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PHOTO ESSAY
Year : 2020  |  Volume : 68  |  Issue : 9  |  Page : 1957-1958

Presumed neonatal cytomegalovirus retinitis treated with intravenous ganciclovir


Regional Eye Hospital, Kurnool Medical College, Kurnool, Andhra Pradesh, India

Date of Submission17-Jul-2020
Date of Acceptance20-Jul-2020
Date of Web Publication20-Aug-2020

Correspondence Address:
Dr. A Geetha
MS, Assistant Professor, Regional Eye Hospital, Kurnool Medical College, Kurnool - 518 002, Andhra Pradesh
India
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Source of Support: None, Conflict of Interest: None


DOI: 10.4103/ijo.IJO_2338_20

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  Abstract 


Keywords: Chorioretinitis, cytomegalovirus retinitis, ganciclovir


How to cite this article:
Suganya A, Geetha A, Narendranath Reddy G. Presumed neonatal cytomegalovirus retinitis treated with intravenous ganciclovir. Indian J Ophthalmol 2020;68:1957-8

How to cite this URL:
Suganya A, Geetha A, Narendranath Reddy G. Presumed neonatal cytomegalovirus retinitis treated with intravenous ganciclovir. Indian J Ophthalmol [serial online] 2020 [cited 2020 Sep 26];68:1957-8. Available from: http://www.ijo.in/text.asp?2020/68/9/1957/292555



A primi gravida mother brought a 4-week-old infant girl weighing 1.5 kg for a routine ophthalmic examination. On general physical examination, the baby was malnourished, small for age, lethargic, had conjunctival pallor, and icterus. The anterior segment of both eyes was within normal limits. Fundus evaluation revealed pigmented chorioretinitis lesion with retinal hemorrhages in both eyes (more in the left eye) [Figure 1]. Serology revealed the presence of immunoglobulin M (IgM) and immunoglobulin G (IgG) antibodies against cytomegalovirus (CMV), confirmed by polymerase chain reaction.
Figure 1: Fundus photograph showing (a) right eye, subretinal hemorrhage at the macula (black arrow mark) with patchy hyperpigmented lesions around with sclerosed vessels (yellow arrow mark); (b) left eye, massive subretinal hemorrhage (black arrow mark), superotemporal chorioretinitis lesion with sclerosed vessels (yellow arrow mark); and (c) and (d) 8 weeks following treatment, right and left eye showing clearance of hemorrhage, a pigmentary atrophic lesion at macula and periphery (black arrow mark)

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The diagnosis of CMV retinitis was made, and the baby was treated with intravenous ganciclovir (10 mg/kg/day) for 4 weeks, followed by oral valganciclovir (16 mg/kg/day) for 4 weeks. The general condition of the baby improved in the following weeks, and the chorioretinitis lesions healed in both the eyes.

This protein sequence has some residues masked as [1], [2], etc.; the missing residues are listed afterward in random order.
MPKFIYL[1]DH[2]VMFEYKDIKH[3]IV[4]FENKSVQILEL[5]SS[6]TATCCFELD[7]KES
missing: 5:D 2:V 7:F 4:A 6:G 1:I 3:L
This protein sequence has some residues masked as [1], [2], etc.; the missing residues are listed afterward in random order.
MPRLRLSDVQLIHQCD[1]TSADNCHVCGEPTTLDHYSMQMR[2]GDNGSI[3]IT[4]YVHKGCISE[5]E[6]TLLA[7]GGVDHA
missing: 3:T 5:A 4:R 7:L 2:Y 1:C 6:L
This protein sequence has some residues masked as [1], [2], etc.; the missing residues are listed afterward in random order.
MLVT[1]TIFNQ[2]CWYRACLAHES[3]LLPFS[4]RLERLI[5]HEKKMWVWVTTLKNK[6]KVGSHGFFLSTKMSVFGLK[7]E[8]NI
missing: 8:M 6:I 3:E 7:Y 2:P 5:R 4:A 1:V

Discussion Top


The incidence of CMV chorioretinitis is reported to be 25% in infants with symptomatic congenital CMV infection and 1% in asymptomatic infants.[1] The most common ophthalmic manifestation of congenital CMV infection is chorioretinitis.[2] Congenital symptomatic CMV infection is characterized by intrauterine growth restriction; hepatosplenomegaly, hematological abnormalities like anemia, thrombocytopenia, pneumonitis, and gastrointestinal tract disease.[3] Treatment of CMV retinitis is usually done with systemic (oral/intravenous) or intravitreal ganciclovir. Untreated retinitis can progress to blindness because of extensive retinal necrosis, optic nerve involvement, or retinal detachment.[3]

Declaration of patient consent

The authors certify that they have obtained all appropriate patient consent forms. In the form the patient(s) has/have given his/her/their consent for his/her/their images and other clinical information to be reported in the journal. The patients understand that their names and initials will not be published and due efforts will be made to conceal their identity, but anonymity cannot be guaranteed.

Financial support and sponsorship

Nil.

Conflicts of interest

There are no conflicts of interest.



 
  References Top

1.
Vancíková Z, Dvorák P. Cytomegalovirus infection in immunocompetent and immunocompromised individuals--A review. Curr Drug Targets Immune Endocr Metabol Disord 2001;1:179-87.  Back to cited text no. 1
    
2.
Vishnevskia-Dai V, Shapira Y, Rahav G, Shimoni A, Somech R, Moisseiev J. Cytomegalovirus retinitis in HIV-negative patients: A practical management approach. Ophthalmology 2015;122:866-8.e3.  Back to cited text no. 2
    
3.
Madrid L, Varo R, Maculuve S, Nhampossa T, Muñoz-Almagro C, Calderón EJ, et al. Congenital cytomegalovirus, parvovirus, and enterovirus infection in Mozambican newborns at birth: A cross-sectional survey. PLoS One 2018;13:e0194186.  Back to cited text no. 3
    


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